Last year, Florida passed a law requiring all welfare recipients to submit to a drug test, and proponents of the law touted its money-saving potential. New data shows that the law actually cost Florida $46,000 and didn't find many drug users.
Drug tests were only administered between July and October 2011, at which point a judge blocked it for infringing on Fourth Amendment rights.
The New York Times reported yesterday that the American Civil Liberties Union of Florida released data showing that only 2.6% of applicants to the welfare system failed the drug test (the most common failure reason being marijuana). "Because the Florida law requires that applicants who pass the test be reimbursed for the cost," states the NYT, "an average of $30, the cost to the state was $118,140."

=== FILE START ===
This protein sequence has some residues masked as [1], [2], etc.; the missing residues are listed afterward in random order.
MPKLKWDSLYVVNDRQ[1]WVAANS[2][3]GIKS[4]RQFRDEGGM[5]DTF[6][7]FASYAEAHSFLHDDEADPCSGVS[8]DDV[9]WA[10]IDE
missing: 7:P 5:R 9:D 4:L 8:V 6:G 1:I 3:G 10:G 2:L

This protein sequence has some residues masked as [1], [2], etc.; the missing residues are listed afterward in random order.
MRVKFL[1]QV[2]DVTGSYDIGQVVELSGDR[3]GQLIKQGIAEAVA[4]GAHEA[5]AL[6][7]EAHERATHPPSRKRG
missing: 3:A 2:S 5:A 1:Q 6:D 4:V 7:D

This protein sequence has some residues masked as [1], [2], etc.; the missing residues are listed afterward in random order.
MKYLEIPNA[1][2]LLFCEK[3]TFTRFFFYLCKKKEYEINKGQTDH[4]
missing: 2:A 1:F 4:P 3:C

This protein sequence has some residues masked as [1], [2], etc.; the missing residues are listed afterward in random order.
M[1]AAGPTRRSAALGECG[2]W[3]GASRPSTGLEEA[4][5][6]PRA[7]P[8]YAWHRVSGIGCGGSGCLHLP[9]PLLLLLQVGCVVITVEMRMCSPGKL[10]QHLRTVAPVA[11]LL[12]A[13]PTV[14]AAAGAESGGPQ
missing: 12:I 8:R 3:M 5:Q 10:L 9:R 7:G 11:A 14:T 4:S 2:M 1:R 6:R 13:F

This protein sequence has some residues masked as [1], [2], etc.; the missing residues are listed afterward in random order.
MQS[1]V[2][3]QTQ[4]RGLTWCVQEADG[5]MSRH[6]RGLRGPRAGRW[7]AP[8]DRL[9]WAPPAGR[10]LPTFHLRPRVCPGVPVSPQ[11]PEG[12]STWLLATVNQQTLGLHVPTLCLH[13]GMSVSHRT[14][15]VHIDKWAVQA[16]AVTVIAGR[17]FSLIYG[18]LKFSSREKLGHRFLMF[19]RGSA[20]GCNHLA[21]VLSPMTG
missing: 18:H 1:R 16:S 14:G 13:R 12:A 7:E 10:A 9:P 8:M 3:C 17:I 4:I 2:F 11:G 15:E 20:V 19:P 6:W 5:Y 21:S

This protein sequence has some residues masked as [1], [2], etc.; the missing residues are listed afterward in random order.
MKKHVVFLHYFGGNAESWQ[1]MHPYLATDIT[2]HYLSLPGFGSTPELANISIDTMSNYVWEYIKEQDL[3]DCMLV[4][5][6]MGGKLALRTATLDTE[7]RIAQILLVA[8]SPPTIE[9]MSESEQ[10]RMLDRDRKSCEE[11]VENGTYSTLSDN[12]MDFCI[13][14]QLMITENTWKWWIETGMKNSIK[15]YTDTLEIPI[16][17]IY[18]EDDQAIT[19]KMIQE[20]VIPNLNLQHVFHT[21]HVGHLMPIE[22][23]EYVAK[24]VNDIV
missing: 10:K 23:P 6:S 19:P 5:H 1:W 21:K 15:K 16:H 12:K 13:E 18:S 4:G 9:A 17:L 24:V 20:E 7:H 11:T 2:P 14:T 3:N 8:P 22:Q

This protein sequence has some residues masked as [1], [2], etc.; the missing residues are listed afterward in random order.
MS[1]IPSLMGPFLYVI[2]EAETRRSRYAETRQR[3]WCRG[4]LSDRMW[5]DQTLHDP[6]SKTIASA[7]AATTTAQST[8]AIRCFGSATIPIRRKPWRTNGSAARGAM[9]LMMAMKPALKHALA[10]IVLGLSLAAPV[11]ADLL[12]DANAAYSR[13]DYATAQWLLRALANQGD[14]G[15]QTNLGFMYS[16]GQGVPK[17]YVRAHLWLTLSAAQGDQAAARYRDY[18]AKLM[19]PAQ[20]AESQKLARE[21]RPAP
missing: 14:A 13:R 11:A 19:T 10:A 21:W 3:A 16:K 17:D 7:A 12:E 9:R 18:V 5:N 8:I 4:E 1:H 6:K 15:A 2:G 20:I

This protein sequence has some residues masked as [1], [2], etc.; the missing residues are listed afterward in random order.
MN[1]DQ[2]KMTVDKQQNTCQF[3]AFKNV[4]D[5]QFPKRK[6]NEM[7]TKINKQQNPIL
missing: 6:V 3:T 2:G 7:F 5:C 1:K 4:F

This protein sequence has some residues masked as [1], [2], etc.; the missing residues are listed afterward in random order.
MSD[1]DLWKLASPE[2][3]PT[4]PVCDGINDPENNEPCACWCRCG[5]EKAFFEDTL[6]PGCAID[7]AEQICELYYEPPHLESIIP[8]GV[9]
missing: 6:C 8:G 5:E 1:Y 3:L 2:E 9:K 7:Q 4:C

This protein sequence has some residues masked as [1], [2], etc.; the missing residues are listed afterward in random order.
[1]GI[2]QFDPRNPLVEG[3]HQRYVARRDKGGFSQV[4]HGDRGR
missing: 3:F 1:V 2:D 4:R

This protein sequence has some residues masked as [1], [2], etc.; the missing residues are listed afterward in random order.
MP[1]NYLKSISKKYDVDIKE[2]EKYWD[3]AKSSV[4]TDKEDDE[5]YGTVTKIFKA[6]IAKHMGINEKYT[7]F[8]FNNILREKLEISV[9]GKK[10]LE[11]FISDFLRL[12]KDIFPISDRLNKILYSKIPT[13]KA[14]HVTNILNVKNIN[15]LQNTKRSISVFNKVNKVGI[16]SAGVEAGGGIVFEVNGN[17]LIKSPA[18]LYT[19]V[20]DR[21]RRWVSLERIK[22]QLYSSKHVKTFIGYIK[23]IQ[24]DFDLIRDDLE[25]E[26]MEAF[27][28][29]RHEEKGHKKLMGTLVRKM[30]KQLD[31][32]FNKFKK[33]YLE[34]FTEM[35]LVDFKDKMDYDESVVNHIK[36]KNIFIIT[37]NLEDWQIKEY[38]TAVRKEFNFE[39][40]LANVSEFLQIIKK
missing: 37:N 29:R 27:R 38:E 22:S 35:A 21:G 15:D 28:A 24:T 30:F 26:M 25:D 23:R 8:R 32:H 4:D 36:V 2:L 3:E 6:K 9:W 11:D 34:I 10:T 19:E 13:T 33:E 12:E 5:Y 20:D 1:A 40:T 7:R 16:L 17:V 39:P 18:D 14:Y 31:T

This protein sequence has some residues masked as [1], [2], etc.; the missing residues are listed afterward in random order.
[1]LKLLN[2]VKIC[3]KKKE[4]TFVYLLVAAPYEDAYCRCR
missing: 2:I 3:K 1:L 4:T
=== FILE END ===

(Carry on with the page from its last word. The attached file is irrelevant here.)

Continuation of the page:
Bottom-line to the state of Florida: $45,780.
Proponents of the drug test had also initially forecasted a drop in welfare cases, as drug users are ferreted out. Statistics, however, showed no reduction in caseload to the welfare system.
Florida isn't in the business of learning their lesson; last month, they signed a law allowing the state to drug-test state employees with no prior-suspicion needed. The law goes live in July, at which point ACLU Florida will be ready to fight it.